Ric Nattress

Ric Nattress, a native of Hamilton, Ontario, was drafted as an underage junior by Montreal Canadiens in 1980 (2nd round, 27th overall) after having posted a solid rookie season for the Brantford Alexanders (OHL). 

As a defenseman, the scouts liked Ric's size and toughness. He played another two seasons for Brantford until making his pro debut during the 1982-83 season when he played 9 games for the Canadiens farm team Nova Scotia (AHL) and 40 games for Montreal.

Unfortunately Ric will mostly be remembered for getting caught at the customs for possession of 3 grams of Marijuana and 1 gram of Hashish in August 1983. He was fined $150 in a Brantford court, but his stiffest punishment came from the NHL where he was given a 40 game suspension following his conviction in the Ontario court. Some players nicknamed Ric "Stash."

Ric rebounded from this embarrasing moment though. His right were sold from Montreal to St.Louis on October 7, 1985 where he completed two seasons between 1985-87. During the 1987 entry draft Ric was traded from St.Louis to Calgary for their 4th round choice in 1987 (Andy Rymsha) and 5th round choice in 1988 (Dave Lacouture).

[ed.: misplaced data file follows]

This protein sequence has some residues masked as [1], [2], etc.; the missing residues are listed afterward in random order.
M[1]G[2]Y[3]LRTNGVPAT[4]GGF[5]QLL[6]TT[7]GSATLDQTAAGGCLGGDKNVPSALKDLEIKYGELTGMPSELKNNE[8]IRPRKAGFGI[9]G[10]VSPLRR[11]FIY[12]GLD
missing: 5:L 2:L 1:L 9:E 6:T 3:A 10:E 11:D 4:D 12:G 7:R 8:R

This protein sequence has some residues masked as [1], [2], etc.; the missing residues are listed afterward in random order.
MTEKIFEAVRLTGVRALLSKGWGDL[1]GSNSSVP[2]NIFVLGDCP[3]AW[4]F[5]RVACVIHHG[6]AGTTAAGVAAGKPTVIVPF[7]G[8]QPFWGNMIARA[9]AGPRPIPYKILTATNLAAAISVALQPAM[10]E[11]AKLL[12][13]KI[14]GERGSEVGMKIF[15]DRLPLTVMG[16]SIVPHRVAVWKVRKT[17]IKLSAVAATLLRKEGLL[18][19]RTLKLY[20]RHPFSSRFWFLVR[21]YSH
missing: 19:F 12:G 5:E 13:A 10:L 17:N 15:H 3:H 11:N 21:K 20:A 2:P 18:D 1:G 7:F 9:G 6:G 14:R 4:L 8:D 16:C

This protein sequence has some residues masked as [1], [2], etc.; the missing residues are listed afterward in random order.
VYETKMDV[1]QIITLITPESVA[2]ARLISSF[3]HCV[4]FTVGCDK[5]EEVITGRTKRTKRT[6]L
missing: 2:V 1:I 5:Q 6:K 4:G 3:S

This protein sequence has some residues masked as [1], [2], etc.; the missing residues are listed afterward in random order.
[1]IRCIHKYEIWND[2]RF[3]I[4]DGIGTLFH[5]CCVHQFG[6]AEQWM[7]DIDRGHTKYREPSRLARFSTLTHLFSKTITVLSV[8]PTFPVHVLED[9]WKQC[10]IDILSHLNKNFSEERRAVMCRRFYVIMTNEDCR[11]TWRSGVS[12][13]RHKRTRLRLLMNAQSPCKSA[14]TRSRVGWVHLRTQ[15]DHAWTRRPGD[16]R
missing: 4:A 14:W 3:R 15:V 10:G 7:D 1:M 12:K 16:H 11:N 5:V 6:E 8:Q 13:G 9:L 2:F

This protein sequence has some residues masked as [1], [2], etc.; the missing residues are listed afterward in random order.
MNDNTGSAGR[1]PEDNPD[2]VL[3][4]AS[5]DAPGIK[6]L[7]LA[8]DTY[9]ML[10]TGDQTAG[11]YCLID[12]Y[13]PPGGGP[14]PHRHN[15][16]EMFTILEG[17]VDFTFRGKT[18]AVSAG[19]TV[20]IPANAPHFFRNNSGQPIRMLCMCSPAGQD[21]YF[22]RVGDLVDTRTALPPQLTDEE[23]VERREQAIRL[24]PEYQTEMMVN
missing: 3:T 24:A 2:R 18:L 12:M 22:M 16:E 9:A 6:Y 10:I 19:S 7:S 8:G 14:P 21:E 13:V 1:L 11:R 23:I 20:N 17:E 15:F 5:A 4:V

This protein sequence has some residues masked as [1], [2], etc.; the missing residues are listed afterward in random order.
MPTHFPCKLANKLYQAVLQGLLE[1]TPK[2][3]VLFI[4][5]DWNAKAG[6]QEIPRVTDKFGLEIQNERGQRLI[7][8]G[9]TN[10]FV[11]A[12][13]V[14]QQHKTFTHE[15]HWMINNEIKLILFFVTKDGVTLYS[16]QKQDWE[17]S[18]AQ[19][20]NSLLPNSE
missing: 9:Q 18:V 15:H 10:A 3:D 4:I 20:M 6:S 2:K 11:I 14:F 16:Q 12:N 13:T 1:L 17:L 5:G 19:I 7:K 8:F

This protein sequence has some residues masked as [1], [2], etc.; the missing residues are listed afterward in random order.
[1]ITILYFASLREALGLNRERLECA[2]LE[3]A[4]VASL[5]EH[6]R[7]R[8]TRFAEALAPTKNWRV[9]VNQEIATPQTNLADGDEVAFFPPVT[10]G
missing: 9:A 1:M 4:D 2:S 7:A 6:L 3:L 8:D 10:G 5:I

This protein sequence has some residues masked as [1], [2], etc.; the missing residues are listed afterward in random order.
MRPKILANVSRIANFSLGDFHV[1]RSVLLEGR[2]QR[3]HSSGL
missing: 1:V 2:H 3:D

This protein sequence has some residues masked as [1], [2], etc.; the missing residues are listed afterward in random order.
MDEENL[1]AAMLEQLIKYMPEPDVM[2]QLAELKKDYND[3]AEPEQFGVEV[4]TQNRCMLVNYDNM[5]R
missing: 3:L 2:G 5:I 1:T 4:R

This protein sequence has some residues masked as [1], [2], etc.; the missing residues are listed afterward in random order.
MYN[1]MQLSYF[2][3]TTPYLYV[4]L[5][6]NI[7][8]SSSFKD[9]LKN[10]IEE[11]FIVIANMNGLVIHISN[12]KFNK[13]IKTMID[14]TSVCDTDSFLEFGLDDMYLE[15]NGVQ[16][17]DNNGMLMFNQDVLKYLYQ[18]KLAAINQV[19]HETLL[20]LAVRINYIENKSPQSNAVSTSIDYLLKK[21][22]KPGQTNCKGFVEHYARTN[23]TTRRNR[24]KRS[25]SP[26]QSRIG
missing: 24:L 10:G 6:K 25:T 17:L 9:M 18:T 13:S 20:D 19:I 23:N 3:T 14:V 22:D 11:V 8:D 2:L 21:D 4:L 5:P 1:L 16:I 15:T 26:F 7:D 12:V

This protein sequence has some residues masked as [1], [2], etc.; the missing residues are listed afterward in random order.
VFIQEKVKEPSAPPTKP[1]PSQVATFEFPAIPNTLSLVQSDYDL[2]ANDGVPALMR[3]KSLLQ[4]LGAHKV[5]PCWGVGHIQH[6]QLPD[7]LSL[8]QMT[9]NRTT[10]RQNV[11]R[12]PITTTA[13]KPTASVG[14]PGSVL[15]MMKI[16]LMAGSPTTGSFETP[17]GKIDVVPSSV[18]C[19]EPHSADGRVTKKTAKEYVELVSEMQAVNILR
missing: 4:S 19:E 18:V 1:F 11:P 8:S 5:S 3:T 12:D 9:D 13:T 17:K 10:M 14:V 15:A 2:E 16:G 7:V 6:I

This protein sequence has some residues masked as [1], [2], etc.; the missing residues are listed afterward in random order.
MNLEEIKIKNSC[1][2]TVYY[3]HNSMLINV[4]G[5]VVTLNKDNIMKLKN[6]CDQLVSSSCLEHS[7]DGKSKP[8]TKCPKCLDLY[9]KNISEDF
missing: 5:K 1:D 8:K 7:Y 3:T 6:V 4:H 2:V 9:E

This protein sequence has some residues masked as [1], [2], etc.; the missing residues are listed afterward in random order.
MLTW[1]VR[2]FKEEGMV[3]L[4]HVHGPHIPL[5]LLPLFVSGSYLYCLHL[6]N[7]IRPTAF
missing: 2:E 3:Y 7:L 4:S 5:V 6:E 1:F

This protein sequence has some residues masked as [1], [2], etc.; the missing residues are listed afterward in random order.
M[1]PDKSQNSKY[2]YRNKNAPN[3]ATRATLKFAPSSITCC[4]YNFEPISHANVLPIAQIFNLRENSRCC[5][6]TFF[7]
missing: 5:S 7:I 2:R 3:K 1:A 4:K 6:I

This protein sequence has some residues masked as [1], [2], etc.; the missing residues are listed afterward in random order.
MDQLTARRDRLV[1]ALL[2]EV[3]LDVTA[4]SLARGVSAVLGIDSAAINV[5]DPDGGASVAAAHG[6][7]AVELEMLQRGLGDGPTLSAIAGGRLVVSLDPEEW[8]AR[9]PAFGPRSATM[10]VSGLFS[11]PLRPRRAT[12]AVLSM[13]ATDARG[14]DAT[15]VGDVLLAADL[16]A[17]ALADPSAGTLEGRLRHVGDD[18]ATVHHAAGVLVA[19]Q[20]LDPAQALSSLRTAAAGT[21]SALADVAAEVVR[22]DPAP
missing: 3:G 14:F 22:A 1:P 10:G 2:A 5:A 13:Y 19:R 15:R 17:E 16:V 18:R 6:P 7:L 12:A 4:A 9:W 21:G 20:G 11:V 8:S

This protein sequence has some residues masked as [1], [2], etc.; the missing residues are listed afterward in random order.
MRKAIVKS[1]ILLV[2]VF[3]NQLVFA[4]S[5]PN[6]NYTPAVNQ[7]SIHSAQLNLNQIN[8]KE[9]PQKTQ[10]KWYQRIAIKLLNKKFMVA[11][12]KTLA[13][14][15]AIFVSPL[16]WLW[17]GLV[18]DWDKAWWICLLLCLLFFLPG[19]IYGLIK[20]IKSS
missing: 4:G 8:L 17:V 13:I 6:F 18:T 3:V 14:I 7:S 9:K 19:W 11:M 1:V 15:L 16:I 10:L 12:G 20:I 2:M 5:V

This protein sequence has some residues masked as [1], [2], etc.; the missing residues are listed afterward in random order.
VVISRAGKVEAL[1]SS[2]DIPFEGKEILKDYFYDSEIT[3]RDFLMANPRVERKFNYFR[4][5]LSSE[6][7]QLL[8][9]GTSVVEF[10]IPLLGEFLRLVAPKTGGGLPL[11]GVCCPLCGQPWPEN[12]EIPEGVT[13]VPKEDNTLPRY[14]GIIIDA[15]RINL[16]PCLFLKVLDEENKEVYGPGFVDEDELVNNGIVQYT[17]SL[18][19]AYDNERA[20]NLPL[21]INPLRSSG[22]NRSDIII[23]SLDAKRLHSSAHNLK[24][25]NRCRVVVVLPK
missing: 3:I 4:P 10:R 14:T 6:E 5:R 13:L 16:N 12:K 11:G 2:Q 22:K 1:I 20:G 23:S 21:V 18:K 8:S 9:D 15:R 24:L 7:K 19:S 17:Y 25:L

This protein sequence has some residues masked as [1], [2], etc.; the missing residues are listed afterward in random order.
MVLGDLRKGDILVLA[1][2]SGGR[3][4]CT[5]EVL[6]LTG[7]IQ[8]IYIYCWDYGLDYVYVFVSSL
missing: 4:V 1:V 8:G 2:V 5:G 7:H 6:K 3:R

Ric spent the next 4½ years in Calgary winning the Stanley Cup in 1989. On January 2, 1992 Ric was involved in the biggest trade ever in NHL history up to that point when he was dealt to Toronto in a 10-player deal that involved Doug Gilmour.

He did very well in Toronto upon his arrival there and scored 16 points in 36 games. During the off-season on August 21, 1992 he decided to sign as a free agent with Philadelphia. Ric responded with a career high 7 goals in only 44 games. The 1992-93 season was his last due to a knee injury that he suffered on March 21, 1993.

Ric Nattress scored 164 points based on 29 goals and 135 assists in 536 career NHL games. Ric wasn't a fancy player by any stretch of the imagination. He lacked creativity and did not handle the puck well, especially under pressure. He was at his best when he kept his style as simple as possible - chipping the puck off of the glass and out of the zone. He was an average, almost clunky skater with a tendency to wander from his position at times. Defensively he was big and strong, but more of a pusher than a hitter. Because his skating could be exploited by faster opponents, he was essentially a depth blue liner.


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